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Natural Gas and the Polar Vortex: 6 Things You Should Know

The shale gas revolution of the past decade has made electricity from cleaner-burning natural gas available at low, stable prices across our nation. Utilities in charge of supplying electric power are finding long-term value and significant emissions reductions with the fuel.

The natural gas now being produced in record quantities is driving everything from renewed U.S. manufacturing, to the U.S. leading the world in carbon reductions, to the potential for our nation to become a net natural gas exporter by 2020.

And the Northeast’s Marcellus Shale offers game-changing potential for a region where affordable, clean and reliable electricity and heating is crucial. But as a cold January made clear, for the densely populated Northeast to reap the full benefits of the natural gas abundance right in its own backyard, it is essential that the region break through its current natural gas pipeline bottleneck.

As one analyst put it, it’s the “ultimate irony” that a region so rich in natural gas abundance was unable to put these vast resources to their full use. All stakeholders—from the natural gas industry, to regional policymakers, to our customers—have a strong stake in turning this around. With another cold front expected this weekend, here are a few important things to know:

1. Record Cold Means Soaring Demand and Utilities Work Hard to Prepare: 

During the Polar Vortex, temperatures were 20 to 40 degrees below normal for this time of year. Snowfall from Ohio through New England has been two to three times its typical rate. For many areas, weather this extreme had not been seen since the mid-1990s. Additionally, this past January was the 10th coldest on record since 1897. From securing long-term contracts at stable prices to stocking up in the off season to coordinating with nearby markets, electric utilities use a growing array of tools to buffer the impact on their customers and maintain reliable service.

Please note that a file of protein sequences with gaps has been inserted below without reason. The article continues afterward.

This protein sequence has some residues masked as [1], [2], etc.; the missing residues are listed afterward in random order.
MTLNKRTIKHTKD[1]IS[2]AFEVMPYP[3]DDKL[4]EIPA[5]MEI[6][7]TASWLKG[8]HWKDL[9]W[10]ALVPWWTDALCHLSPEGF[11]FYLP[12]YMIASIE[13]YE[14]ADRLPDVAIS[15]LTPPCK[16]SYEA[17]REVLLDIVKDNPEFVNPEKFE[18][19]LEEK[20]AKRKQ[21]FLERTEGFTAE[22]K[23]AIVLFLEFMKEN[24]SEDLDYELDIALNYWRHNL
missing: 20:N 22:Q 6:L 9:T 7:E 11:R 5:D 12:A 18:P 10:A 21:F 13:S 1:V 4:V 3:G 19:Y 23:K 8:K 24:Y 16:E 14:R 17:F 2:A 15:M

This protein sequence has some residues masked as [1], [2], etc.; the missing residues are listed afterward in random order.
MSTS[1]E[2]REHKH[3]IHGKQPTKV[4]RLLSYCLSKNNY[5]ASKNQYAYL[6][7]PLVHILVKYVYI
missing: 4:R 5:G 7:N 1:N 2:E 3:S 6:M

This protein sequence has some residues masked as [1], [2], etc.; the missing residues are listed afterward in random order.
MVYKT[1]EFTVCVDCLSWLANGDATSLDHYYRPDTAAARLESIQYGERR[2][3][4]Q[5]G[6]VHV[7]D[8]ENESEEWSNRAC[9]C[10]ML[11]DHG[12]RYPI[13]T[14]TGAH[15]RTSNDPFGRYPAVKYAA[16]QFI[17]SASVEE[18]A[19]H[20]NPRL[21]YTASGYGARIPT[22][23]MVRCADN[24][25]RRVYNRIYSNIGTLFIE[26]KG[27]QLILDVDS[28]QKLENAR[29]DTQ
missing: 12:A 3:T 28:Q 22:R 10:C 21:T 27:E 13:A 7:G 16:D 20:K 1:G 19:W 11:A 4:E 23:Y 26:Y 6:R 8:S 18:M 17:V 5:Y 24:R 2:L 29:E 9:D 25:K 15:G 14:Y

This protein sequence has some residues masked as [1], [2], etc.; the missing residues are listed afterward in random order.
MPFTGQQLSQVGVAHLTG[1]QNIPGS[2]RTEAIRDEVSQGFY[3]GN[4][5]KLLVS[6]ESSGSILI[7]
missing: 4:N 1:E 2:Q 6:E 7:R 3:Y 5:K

2. The Northeast Has Plenty of Gas, But It Needs More Pipelines:

The U.S. Northeast is home to the second largest natural gas field in the world. There is no shortage of this resource to meet the region’s growing needs. However, pipeline infrastructure has not kept pace. he Federal Regulatory Energy Commission recently concluded that the recent spike in wholesale natural gas prices in the Northeast was due to pipeline constraints, not natural gas supply. When extreme weather prompts extreme demand, as ICF’s Frank Brock explains, “there’s a transportation constraint, not a lack of supply.”

3. Double-Digit Wholesale Prices Hit Just 1.1% of Regional Market:

With the Polar Vortex gripping the Northeast, January 7th set a new record for regional natural gas demand. Of the total 18 bcf in regional demand that day, just 1.1% was purchased with double-digit prices—just 0.2 bcf. More infrastructure will go a long ways to alleviating those swings, but it is important to put them in context.

4. Regional Leaders Are Focused on Expanding Infrastructure:

Regional leaders fully understand the importance of expanding infrastructure. As Teri Viswanath, an analyst at BNP Paribas, explains: There is a “known problem with insufficient pipeline capacity to meet the growing demand for gas in the Northeast.” New England governors are pressing plans to expand pipeline infrastructure, many echoing the recent call from Sen. Ed Markey (D-MA) “to bolster our capacity to bring natural gas into New England.”

5. Projects Are Underway to Ease the Northeast Pipeline Bottleneck:

Spectra Energy’s New Jersey-New York pipeline expansion brought an additional 800,000 mcf/d of delivery capacity online late last year. When operating at capacity, that’s enough gas to heat 8 million homes. And, progress continues, Spectra's Algonquin pipeline will expand their existing system as far north as Boston. And Kinder Morgan’s proposed “Northeast Expansion Project,” if completed, could increase capacity by an additional 15 percent.


With colder days surely ahead this year and in the years to come, Northeast energy decision makers must act quickly to ensure there is adequate infrastructure for the region to take advantage of its massive supplies of affordable natural gas. The benefits of natural gas are clear: to our economy, environment and energy security. 

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